My family made an end-of-the-school-year weekend trip from Shenzhen to Yangshuo, and it was a blast. The high-speed “bullet” train, which topped off at 300 KPH (187 MPH), made the 600 KM (375 M) trip to Guillin in just over three hours. Then, an hour-long taxi ride took us into the mystical terrain of Yangshuo. We enjoyed our stay at the Outside Inn, and highly recommend the inn if you’re making the trip and looking for comfortable and friendly lodging outside of Yangshuo proper.
I was pleased and honored to be asked to write an article for the National Novel Writing Month about my experiences as an international educator taking students through NaNoWriMo. Here is an excerpt from that article, with the link to the whole article at the bottom of the page.
Young Writer Chronicles: Students Around the World Discover a Love for Writing
by Nate Fleming
I fell into NaNoWriMo backwards, through Script Frenzy, a program sponsored by the nonprofit behind NaNo from 2007 to 2012. In Script Frenzy, a writer would write the first draft of a screenplay over the month of April. At that time, I had aspirations to be a screenwriter, even going so far as to take a screenwriting course in Hollywood over the summer of 2007 to help me down this path.
My biggest obstacle to a screenwriting career was geography. That summer I’d come to Hollywood from my wife’s home country of Kazakhstan, where I was teaching in an international school. Central Asia is not exactly the best place for a writer to live if he wants to break into Hollywood, is it? So, on the advice of a screenwriter friend, I turned to NaNoWriMo. If I couldn’t be in Hollywood to sell my screenplay idea, perhaps I could write a novel, and that novel could sell itself! In 2008, I decided to set aside November to work on making my screenplay into a novel.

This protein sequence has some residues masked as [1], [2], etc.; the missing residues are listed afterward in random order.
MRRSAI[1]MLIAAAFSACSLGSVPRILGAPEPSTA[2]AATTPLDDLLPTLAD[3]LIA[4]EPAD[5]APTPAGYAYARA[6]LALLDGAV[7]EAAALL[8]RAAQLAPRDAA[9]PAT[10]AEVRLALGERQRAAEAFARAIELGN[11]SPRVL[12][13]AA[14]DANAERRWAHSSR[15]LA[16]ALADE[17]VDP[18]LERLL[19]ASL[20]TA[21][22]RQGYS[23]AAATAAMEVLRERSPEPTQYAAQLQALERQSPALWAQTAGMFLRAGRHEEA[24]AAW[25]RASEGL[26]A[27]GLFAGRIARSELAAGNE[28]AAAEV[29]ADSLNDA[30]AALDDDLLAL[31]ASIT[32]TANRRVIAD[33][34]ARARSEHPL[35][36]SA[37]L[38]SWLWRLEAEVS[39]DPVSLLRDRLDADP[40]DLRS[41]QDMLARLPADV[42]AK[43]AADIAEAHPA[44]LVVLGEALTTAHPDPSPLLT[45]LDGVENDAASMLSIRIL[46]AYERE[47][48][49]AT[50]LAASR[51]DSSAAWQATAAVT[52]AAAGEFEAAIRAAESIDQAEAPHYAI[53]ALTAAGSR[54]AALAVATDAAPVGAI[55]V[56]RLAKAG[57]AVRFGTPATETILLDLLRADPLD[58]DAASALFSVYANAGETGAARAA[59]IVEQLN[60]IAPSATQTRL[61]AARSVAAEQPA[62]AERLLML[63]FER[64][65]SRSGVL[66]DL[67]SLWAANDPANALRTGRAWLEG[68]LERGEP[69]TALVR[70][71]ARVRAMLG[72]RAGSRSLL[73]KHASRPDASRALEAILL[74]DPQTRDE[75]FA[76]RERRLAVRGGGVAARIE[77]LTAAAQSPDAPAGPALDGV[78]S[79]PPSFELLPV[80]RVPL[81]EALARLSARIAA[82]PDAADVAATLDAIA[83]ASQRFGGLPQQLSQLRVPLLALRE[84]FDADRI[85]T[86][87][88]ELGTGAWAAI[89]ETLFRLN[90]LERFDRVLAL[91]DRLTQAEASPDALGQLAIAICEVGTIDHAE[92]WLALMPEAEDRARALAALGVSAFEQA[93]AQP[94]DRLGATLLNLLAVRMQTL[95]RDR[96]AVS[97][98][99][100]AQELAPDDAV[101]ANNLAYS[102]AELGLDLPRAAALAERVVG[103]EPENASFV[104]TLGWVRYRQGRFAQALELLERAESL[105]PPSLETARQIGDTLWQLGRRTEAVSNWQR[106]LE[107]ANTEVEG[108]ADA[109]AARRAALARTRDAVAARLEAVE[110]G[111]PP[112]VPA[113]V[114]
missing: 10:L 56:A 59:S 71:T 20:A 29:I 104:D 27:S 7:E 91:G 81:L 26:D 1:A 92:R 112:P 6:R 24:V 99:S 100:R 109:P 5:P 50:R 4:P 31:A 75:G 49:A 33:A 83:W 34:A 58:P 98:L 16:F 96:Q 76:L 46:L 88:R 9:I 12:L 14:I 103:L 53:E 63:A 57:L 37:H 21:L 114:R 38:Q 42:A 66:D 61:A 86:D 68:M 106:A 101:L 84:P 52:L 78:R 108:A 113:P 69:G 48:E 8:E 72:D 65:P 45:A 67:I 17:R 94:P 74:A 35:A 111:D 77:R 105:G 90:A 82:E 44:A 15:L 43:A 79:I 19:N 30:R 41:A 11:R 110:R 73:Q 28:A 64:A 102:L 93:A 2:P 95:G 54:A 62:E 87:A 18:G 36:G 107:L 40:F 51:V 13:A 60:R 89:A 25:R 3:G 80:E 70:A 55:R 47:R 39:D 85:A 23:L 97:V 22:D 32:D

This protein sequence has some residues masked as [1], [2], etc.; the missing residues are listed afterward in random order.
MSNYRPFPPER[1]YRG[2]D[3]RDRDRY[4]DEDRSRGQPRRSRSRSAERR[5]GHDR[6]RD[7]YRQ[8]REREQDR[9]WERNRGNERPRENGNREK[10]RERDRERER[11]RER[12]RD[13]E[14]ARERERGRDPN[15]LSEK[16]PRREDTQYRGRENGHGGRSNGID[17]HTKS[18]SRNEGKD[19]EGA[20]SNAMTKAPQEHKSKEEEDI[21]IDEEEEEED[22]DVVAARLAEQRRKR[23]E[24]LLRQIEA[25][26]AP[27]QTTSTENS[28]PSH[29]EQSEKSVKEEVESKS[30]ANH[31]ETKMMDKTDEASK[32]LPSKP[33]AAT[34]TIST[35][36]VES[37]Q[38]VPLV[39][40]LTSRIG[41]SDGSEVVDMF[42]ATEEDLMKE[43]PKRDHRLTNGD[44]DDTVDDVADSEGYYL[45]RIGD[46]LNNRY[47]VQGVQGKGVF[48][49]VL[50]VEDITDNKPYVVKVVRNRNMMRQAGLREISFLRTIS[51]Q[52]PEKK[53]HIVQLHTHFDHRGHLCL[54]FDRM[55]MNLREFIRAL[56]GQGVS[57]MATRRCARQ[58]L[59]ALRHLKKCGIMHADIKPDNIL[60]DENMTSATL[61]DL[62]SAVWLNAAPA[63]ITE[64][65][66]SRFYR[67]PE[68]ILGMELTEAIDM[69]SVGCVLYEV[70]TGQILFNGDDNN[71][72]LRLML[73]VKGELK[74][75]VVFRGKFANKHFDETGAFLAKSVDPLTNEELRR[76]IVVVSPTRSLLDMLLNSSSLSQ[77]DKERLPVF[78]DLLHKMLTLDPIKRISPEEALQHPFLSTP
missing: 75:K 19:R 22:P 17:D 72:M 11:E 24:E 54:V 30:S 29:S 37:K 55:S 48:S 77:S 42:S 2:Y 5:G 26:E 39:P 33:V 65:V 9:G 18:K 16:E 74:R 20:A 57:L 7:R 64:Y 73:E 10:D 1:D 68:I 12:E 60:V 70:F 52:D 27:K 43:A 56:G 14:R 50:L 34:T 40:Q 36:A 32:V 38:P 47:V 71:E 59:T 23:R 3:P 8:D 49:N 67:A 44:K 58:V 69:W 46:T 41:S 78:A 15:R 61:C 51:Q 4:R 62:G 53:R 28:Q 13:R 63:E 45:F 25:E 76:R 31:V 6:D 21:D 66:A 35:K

Although I didn’t finish the novel that year, I enjoyed NaNoWriMo so much that in 2009, I decided to try and see if I could fit NaNoWriMo’s Young Writer’s Program into my international school’s curriculum. That year, with the approval of my administration, I piloted taking a valiant class of fifth graders through the month of writing, and it was maddening, exhilarating, insane, and immensely rewarding.
My eyes were opened as I saw students who had previously struggled to write a paragraph effortlessly filling pages and pages of a first draft. It also unlocked writing in other classes across the curriculum, and writing was coming easier for these students in history, science, and literature classes. It was revolutionary! The doors had been opened, and my students suddenly believed that they could write! It was almost magical!
Want to know what McDonald’s of the future might look like? You just have to go no further than Hong Kong’s Admiralty Center and the McDonald’s Next Concept Restaurant. This is a one-in-the-world McD’s dining experience, and has both the traditional menu as well as healthier options that you build for yourself.
The fancy new McDonald’s was a hit for my kids. While my daughter went the traditional double cheeseburger route, my son ordered a hamburger that you built to order, and he said it tasted better than a typical McDonald’s burger. I had the build your own salad with grilled chicken and asparagus (!), and it was quite tasty, and I didn’t leave McDonald’s feeling like I needed to take a few Lipitor for my trouble.
The food was brought to our table by nice McDonald’s employees, and was pretty quick in arriving. And while you can tell that it was a crowded place, we very quickly found seats, and they even had cell phone chargers on every table – which in Hong Kong is a pretty big deal.
I didn’t try the McCafe options, but the baked goods and coffee looked like an upgrade from the typical McCafes that you find in McDonald’s all over China.
It was a pretty cool experience, eating in this McDonald’s from the future. If you’re in Hong Kong, give it a try!